Section 8.F.5 of the OP identifies a Secondary Plan Area

for Dunnville, as shown in Figure 1.1. The Secondary

Plan for the Dunnville area will address the following

specific considerations:

a) expansion of the historic commercial core to

incorporate the Grand River Waterfront;

b) establish linkages, both economic and physical,

between the emerging area of large format

retailers near Taylor Sideroad between Highway

3 and Main Street to the historic commercial

core of Dunnville;

c) the implications of the area of large format

retails and historic commercial core on the

intervening lands;

d) establishment of urban design guidelines for the

Highway 3 and Main Street Corridor; and

e) considerations for brownfield/greyfield

redevelopment opportunities.

These guiding principles provide the basis for the

Secondary Plan and Flood Plain Policy Update and must

be addressed to develop a comprehensive planning

framework for Dunnville.

The OP contains several land use designations that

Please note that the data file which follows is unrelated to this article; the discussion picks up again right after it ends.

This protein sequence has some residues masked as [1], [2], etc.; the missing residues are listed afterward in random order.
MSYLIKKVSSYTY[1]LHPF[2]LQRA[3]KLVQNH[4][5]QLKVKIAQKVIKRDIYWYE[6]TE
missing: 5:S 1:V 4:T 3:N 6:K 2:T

apply to the community of Dunnville. These

designations are outlined in Figure 2.1, and include:

Residential Designation

The residential area located east of Downtown Dunnville

is designated “Residential”. Residential areas are to

accommodate a variety of housing forms and community

facilities such as schools, community centres, libraries

and cultural centres. Neighbourhood scale commercial

uses such as local convenience stores are also

permitted in residential areas. The following densities

are permitted for residential development:

Low Density (single and semi-detached: max. 20

units/gross residential hectare;

Medium Density (townhouses and low-rise

apartment): max. 40 units/gross residential

hectare; and

High Density (apartment buildings): max. 75

units/gross residential hectare.